Germans still giving despite recession

The financial crisis has not affected Germany's charitable spirit, leading aid organisations reported Thursday. UNICEF, Doctors Without Borders and Caritas International are all expecting this year's private donations to be at least on a par with 2008.

Germans still giving despite recession
Photo: DPA

A survey carried out by news agency DDP found that Germans have not given any less to charity in 2009, despite a tough economy. The United Nations children’s aid organisation UNICEF is expecting a similar level of donations to last year, according to the spokesman of its German branch Rudi Tarneden. “We’re not seeing a direct effect of the financial crisis,” he said.

UNICEF made €52 million from donations in 2008, plus another €16.4 million from the sale of greetings cards. Tarneden says that around 30 to 40 percent of Germans give to charity, and this proportion has not changed in the current year.

Doctors Without Borders spokeswoman Claudia Evers said the humanitarian-aid organisation was even expecting to exceed the €44 million that was donated in 2008.

Rainer Lang, spokesman for the Protestant charity Brot für die Welt (Bread for the World) agreed: “It’s a very positive signal for us as a Christian relief organisation that we can record an increase despite the financial crisis.” Lang said Brot für die Welt had received €1 million more by the end of November than it had in the first eleven months of 2008.

Spokeswoman for Catholic aid organisation Caritas International Christine Decker also said they were also expecting donations to stay at the same level as last year, but only after subtracting donations for the 2008 earthquake in China. There had not been any comparably “media-effective” disasters this year, Decker said.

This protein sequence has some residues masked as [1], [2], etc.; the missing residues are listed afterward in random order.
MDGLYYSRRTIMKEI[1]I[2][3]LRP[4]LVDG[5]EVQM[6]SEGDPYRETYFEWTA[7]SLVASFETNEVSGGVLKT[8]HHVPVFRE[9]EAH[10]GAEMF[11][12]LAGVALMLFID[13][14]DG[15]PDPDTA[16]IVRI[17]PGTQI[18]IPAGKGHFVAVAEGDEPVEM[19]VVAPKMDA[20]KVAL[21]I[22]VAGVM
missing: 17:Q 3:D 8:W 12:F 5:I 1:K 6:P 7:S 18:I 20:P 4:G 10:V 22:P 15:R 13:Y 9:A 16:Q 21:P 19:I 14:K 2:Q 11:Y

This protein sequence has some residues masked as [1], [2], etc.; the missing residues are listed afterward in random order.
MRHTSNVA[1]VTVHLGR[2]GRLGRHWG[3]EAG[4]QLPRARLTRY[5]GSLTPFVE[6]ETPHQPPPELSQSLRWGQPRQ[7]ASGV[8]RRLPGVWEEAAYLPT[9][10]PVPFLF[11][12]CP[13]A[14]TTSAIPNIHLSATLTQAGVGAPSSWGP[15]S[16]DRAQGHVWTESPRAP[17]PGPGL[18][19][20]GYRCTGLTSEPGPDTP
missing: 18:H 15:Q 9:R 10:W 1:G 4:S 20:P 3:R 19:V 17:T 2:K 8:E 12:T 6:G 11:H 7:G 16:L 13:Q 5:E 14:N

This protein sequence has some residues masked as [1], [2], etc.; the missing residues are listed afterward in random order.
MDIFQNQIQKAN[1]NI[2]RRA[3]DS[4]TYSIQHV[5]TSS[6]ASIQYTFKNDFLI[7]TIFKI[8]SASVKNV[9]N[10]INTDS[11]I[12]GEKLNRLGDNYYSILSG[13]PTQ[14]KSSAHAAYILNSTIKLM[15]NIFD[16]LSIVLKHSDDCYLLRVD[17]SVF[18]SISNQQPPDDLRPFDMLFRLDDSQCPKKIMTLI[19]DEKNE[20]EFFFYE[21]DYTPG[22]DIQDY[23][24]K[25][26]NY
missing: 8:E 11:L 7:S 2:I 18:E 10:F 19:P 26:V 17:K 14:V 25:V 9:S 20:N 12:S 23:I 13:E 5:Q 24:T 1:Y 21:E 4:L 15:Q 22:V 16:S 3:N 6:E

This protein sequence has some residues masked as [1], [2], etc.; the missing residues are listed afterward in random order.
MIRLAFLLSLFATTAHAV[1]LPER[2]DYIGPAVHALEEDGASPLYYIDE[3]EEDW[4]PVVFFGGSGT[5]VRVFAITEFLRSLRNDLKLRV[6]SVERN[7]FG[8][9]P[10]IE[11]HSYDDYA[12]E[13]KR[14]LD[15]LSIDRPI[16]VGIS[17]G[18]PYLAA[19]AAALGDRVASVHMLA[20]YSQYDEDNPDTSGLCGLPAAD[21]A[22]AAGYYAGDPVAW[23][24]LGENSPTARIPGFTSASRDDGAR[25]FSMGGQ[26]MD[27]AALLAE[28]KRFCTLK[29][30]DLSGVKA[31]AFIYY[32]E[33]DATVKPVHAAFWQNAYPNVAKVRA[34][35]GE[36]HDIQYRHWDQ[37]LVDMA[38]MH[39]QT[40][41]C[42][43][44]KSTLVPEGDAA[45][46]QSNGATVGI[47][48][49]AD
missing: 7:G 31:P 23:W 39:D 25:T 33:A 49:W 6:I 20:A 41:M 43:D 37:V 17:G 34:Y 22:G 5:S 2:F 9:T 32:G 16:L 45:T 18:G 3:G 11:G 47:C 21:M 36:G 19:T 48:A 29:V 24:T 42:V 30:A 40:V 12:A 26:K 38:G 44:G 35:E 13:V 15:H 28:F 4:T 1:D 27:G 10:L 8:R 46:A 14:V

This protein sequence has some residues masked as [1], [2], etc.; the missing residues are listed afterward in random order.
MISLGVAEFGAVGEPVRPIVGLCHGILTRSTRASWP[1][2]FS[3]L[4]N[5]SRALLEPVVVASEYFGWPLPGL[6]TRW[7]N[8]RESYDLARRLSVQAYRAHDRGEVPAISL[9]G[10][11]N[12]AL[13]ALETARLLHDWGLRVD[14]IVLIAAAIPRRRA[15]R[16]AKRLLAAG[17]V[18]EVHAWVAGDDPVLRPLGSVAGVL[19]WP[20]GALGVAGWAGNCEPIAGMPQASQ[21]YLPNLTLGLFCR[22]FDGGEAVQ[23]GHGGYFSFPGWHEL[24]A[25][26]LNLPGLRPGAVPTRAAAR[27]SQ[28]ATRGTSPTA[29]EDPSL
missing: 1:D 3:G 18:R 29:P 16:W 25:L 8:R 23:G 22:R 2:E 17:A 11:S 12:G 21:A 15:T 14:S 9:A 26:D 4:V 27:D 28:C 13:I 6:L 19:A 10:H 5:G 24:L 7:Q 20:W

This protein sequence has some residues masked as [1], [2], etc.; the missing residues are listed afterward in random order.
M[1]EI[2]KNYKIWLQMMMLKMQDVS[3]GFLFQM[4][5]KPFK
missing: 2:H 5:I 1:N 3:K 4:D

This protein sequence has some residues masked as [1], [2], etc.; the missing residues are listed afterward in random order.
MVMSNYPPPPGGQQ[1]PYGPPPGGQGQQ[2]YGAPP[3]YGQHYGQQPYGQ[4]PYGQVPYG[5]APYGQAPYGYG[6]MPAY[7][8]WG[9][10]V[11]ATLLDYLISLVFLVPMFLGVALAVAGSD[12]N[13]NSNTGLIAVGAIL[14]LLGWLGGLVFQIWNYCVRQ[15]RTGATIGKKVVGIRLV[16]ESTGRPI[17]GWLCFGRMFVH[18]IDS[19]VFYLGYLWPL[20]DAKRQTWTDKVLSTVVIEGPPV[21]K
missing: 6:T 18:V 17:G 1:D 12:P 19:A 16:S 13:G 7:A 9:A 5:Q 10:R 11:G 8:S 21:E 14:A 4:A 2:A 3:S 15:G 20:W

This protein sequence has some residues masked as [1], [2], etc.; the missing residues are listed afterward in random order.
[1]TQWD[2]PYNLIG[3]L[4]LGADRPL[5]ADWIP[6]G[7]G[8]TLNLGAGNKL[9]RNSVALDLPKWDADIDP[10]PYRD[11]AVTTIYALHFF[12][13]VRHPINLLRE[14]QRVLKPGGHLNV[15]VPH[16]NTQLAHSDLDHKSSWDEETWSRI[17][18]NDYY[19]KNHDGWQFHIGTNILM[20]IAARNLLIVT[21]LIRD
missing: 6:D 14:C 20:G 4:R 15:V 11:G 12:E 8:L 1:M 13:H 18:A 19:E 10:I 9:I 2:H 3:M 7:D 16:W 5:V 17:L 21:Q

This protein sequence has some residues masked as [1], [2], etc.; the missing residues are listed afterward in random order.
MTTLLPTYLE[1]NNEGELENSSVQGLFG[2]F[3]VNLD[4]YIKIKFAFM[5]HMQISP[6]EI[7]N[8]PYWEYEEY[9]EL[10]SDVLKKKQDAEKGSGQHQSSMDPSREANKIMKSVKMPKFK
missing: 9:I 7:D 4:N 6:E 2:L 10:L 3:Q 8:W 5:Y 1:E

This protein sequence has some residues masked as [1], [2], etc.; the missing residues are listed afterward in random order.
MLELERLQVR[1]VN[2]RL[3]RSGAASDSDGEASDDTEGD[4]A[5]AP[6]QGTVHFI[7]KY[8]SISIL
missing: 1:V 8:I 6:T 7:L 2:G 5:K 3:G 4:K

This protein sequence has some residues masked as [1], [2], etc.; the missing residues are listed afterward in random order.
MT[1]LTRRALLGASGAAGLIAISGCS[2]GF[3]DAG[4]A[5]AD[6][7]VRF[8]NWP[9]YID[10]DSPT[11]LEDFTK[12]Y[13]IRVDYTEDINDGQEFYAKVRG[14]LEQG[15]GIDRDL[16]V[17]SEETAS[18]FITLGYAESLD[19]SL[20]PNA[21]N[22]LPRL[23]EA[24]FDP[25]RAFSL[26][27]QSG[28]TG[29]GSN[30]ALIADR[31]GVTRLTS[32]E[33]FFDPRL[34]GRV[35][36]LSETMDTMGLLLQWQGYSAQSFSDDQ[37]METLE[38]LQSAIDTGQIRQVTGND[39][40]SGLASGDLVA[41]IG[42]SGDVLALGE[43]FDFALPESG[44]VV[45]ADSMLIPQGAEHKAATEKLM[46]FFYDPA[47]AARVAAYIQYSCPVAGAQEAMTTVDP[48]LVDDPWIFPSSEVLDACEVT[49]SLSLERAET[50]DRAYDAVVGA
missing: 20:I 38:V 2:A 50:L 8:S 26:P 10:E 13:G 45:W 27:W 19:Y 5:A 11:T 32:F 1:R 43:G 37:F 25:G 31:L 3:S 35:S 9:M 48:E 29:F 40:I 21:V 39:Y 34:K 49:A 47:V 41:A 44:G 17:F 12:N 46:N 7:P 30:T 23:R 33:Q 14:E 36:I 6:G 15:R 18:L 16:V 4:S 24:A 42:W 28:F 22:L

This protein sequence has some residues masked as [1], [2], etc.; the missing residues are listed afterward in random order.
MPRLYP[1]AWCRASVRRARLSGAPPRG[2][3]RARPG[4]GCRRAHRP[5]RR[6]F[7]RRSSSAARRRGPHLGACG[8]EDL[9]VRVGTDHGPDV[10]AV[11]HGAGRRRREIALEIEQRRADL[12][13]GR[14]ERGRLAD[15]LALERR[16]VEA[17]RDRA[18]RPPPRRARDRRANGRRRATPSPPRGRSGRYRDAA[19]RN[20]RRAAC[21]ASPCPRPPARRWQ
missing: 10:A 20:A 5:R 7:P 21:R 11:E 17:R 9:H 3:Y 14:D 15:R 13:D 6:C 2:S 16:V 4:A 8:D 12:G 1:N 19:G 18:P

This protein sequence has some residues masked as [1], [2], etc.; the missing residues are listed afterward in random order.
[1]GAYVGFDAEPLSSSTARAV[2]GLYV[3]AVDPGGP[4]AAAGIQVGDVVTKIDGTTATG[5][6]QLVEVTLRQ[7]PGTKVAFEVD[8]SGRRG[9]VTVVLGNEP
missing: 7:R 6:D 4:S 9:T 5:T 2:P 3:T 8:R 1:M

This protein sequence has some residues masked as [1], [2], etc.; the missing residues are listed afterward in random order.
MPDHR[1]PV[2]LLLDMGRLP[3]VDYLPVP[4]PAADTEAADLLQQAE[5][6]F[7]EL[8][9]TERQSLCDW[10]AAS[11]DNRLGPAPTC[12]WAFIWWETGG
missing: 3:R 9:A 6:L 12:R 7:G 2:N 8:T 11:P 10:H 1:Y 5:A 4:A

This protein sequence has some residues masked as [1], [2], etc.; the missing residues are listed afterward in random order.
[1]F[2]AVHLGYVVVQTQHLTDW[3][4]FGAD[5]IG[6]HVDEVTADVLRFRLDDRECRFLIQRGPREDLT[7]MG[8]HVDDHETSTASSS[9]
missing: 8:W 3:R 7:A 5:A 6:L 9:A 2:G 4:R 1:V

But Simone Pott of the German aid organisation Welthungerhilfe (World Hunger Help) disagreed with her peers. Pott said that 2008 had been a particularly strong year for donations, and her charity was unlikely to exceed the €37.1 million it received then.

“The economic crisis arrived in 2009,” Pott explained. Donations from businesses had declined particularly, she said, predicting that Welthungerhilfe would finish 2009 with between €32 million and €34 million in donations.

Dawid D. Bartelt of human rights organisation Amnesty International told a similar story, saying that in comparison with the “very high” level achieved in 2008, this year would see a small decline. But Bartelt added that this had been expected and was not causing the organisation special concern.

Member comments

Log in here to leave a comment.
Become a Member to leave a comment.


REVEALED: German children less satisfied with life than those in other countries

German children are less happy with life than than their counterparts in neighbouring countries, a new study on the well-being of youngsters has found.

REVEALED: German children less satisfied with life than those in other countries
Photo: DPA

The report by UNICEF’s Office of Research Innocenti, urges governments to improve and protect child well-being in the face of the economic, social and educational fallout from the Covid-19 pandemic.